The Law and Economics of Software Security

Article excerpt

INTRODUCTION
I   AN OVERVIEW OF SOFTWARE SECURITY
    A. What is Software System Security?
       1. Types and Methods of Attack
       2. Types of Damage
    B. Identifying Cyber-Criminals and
       Their Motivations
II. THE ECONOMICS OF SOFTWARE
    SYSTEM SECURITY
    A. A Framework for Evaluating Software
       System Security
    B. The Economic Costs and Damages
       Involved
       1. Measuring the Loss
       2. Measuring Prevention Efforts
    C. The Underlying Market Failures
       1. Key Market Failures
       2. Are the Market Failures Significant?
III. THE LAW OF SOFTWARE SYSTEM SECURITY
    A. Assigning Liability
    B. Recent Software System Security
       Legislation
IV. THE FUTURE OF SOFTWARE SYSTEM SECURITY
    A. Regulating Software Developers
    B. Regulating Software Users
    C. Regulating Cyber Weapons
    D. Government Leading by Example
    E. Voluntary Corporate Actions
    F. Cyber Insurance
V. CONCLUSION

INTRODUCTION

Security in software networks relies on a complex mixture of technology, law, and economics. The considerable press surrounding security issues, the spread of worms and viruses on the internet, the possible link between identity theft and terrorism, and the penetration of online financial databases, attests to the subject's growing significance.

As the costs of software security breaches become more apparent, there has been a greater interest in developing and implementing solutions for different aspects of the problem. For example, the information technology community is prodigiously developing new fixes, ranging from gate-keeper protections to procedures for constructing more secure software. Increasingly, the federal government is paying more attention to this issue, particularly in the realm of online terrorism. (1) Additionally, there are numerous pending bills that would increase penalties for different kinds of cyber crime. (2)

Scholars address the software security problem from several different angles. (3) Most research in this area, however, focuses on discrete elements of the problem. Some scholars selectively focus on technical fixes that could help alleviate the problem, (4) whereas others examine the underlying institutions and incentives that shape consumer, business, and government responses. For example, Professor Randal Picker considers the issue from a structural point of view, asking whether a technological "monoculture" really weakens security. (5) He concludes that the security offered by having different technological platforms is not necessarily greater; indeed, sometimes the a diversity of platforms can create serious problems of its own. (6) In contrast, Douglas Barnes examines how policymakers could reduce the prevalence of viruses and worms by "deworming" the internet. (7) He suggests assigning some liability to both software developers and software users. (8) Finally, Kevin Pinkney analyzes how to overcome what he views as software developers' failure to provide secure code. (9) He too would assign some liability to developers but would allow ex post corrections to mitigate that liability. (10)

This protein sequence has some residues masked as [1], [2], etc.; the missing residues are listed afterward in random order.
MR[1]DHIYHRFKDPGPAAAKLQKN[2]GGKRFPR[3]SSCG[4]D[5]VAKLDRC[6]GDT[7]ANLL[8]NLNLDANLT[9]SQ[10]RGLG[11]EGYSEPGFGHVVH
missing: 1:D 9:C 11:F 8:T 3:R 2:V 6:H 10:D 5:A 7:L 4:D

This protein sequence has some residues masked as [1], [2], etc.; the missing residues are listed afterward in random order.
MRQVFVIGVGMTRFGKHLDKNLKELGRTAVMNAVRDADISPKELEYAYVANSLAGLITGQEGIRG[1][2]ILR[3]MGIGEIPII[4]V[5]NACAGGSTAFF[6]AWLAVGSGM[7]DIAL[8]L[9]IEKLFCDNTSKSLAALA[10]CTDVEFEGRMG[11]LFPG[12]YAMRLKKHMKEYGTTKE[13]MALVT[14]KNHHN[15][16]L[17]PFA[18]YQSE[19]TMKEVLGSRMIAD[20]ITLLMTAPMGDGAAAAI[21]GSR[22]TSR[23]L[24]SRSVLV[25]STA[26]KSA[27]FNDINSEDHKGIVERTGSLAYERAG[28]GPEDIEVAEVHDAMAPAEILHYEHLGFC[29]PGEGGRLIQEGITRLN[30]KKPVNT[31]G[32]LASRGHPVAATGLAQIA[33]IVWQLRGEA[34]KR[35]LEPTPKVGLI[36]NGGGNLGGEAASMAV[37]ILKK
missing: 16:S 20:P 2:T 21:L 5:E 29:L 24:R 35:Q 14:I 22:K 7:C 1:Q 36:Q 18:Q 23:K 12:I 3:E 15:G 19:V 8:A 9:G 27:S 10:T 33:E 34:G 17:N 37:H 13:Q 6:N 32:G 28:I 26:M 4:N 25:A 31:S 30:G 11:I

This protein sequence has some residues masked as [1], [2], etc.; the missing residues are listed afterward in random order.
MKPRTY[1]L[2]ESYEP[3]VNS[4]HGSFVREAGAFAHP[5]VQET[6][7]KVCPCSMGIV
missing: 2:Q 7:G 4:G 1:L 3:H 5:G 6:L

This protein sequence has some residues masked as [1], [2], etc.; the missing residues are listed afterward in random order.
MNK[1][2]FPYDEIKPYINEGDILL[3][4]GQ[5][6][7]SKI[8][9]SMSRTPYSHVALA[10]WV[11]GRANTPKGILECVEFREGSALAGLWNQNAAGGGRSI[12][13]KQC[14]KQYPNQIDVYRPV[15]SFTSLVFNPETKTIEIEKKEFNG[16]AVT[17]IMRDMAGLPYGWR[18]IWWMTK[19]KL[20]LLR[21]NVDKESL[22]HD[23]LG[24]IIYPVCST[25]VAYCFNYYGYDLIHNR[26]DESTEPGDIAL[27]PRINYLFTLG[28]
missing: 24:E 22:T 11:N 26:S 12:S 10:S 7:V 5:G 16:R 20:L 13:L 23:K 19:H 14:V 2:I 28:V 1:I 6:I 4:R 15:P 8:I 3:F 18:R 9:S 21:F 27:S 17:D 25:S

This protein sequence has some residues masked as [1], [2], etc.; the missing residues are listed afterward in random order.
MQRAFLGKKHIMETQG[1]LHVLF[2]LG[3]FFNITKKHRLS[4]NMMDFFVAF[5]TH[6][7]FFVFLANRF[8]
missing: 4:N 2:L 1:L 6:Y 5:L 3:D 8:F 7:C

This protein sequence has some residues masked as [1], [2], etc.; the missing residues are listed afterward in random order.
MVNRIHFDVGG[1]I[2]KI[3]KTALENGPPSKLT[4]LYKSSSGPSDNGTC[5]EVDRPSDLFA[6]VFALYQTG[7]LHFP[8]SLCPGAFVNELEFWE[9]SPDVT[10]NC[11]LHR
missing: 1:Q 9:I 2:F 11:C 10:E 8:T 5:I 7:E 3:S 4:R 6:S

Although most research in this area is focused on discretely embedded elements, the security problems dealt with are not precisely defined, and researchers assume the problems are already well understood. (11) Similarly, many articles presume the particular issue they address is a serious problem in economic terms without specifically considering the total quantitative losses in more than a few incidents.

This Article seeks to address these gaps by presenting a comprehensive assessment of the software security issue using a law and economics framework. We begin by providing a definition of software security that illustrates the complexity of the problem. We then review and critique the literature that assesses the costs of software security. Finally, we evaluate a number of possible approaches for addressing security problems using a law and economics framework. …